As discussed in previous blogs, the digital payment mechanism provides a lot of ease and convenience to its consumers/users. However, it should always be kept in mind that they are prone to higher security risks as well. Therefore, a sound and robust legal requirement is a necessary requirement for an efficient payment system in India.

In India, the responsibility of managing the payment systems is entrusted to the RBI, and the RBI keeping in mind the importance of a robust and appropriate regulation for the development of not only financial system but also payment system introduced several regulations such as The Coinage Act, 2011, FEMA Act, 1999, the Information Technology Act, 2000 and the Payment and Settlement System Act, 2007, which governs the following payment modes in India –

  • Cash;
  • Banking Cards;
  • Unstructured Supplementary Service Data (USSD);
  • AEPS (Aadhaar enabled payment system);
  • UPI (Unified Payment Interface);
  • Mobile Wallets;
  • Point of Sale Terminals (PoS);
  • Mobile Banking;
  • Internet Banking;
  • National Electronic Funds Transfer;
  • Immediate Payment Service;

However, since the concept of Digital Currency is not included in the aforementioned regulations, the RBI is required to amend the existing legislature to issue currency in digital form and allow it to be used as legal tender. Since the existing legislature was developed to accommodate the paper currency.


In view of the increasing demand and rapid growth of digital payment mechanisms, there is an urgent need for the development of a new digital currency ecosystem and infrastructure, so that when and how the RBI Digital Rupee is introduced, it is able to flourish and survive the harsh modalities of the financial market in India.

The RBI Digital Rupee (“CBDC”) infrastructure will most likely be designed, developed, and operated by the RBI and the Securities and Exchange Board of India (“SBI”) considering its users will be able to use actual currency-backed UPI platforms or its Digital Currency cousins in the future.

Further, in order to take advantage of this new wave of digitization, the fintech businesses, big tech, and retail banks will have to modernize their platforms and develop new products and services.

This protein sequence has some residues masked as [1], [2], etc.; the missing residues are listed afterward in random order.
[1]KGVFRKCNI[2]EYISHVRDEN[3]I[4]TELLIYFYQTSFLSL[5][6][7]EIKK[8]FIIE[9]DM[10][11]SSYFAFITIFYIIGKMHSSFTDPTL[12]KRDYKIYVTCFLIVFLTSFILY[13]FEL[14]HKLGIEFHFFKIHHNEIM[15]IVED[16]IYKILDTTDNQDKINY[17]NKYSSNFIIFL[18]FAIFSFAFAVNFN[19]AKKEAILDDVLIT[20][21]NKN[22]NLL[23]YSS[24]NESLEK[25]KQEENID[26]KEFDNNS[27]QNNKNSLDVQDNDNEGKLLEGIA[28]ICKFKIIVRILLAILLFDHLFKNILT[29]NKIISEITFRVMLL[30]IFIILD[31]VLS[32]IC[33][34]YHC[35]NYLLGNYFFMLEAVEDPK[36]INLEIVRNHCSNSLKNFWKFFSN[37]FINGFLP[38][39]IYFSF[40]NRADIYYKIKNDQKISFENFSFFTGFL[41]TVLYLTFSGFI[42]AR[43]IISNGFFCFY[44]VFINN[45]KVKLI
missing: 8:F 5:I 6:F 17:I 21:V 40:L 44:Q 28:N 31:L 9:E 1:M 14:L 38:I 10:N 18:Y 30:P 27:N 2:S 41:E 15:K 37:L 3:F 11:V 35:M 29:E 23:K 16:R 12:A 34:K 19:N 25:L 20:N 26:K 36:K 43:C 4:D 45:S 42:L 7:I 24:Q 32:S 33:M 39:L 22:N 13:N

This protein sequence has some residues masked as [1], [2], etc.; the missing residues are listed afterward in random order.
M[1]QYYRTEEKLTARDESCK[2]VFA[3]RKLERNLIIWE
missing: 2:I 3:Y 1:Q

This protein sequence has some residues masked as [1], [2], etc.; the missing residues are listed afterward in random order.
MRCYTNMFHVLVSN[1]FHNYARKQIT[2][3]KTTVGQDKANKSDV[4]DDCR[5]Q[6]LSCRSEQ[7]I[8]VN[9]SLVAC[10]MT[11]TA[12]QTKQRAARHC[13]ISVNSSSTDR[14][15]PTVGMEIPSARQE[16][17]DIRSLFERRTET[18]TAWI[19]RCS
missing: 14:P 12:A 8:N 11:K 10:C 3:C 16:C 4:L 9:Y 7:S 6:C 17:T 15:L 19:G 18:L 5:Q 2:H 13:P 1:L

Furthermore, a small-scale financial intermediary will not be able to compete with the RBI. Thus, the RBI will have to allow these financial intermediaries to continue to be responsible for the distribution of Digital Rupee via e-wallets or other pre-paid digital instruments and similar solutions.


India is witnessing exponential growth in the use of digital payment systems in India and the growing dependence of customers on digital payment systems calls for an adequate legal framework.

The use of blockchain technology will provide seamless and transparent transactions as it will allow regulators to capture transactions on a real-time basis, which is not possible for the traditional methods used for transactions.

Therefore, the Central Government considering the risks associated with the cryptocurrency / Digital Currency introduced the Cryptocurrency and Regulation of Official Digital Currency Bill, 2021 (“Crypto Bill”) in the budget session which aimed at banning the private cryptocurrencies in India and replacing them with an official Digital Rupee, which will be regulated by the RBI.

However, the existing regulations which govern and regulate the payment system in India were enacted with the intention to accommodate paper currency, and therefore, there is a need to amend the existing legislature to issue currency in digital form and allow it to be used as legal tender.

– Team AMLEGALS, assisted by Ms. Mehar Kaur (Intern)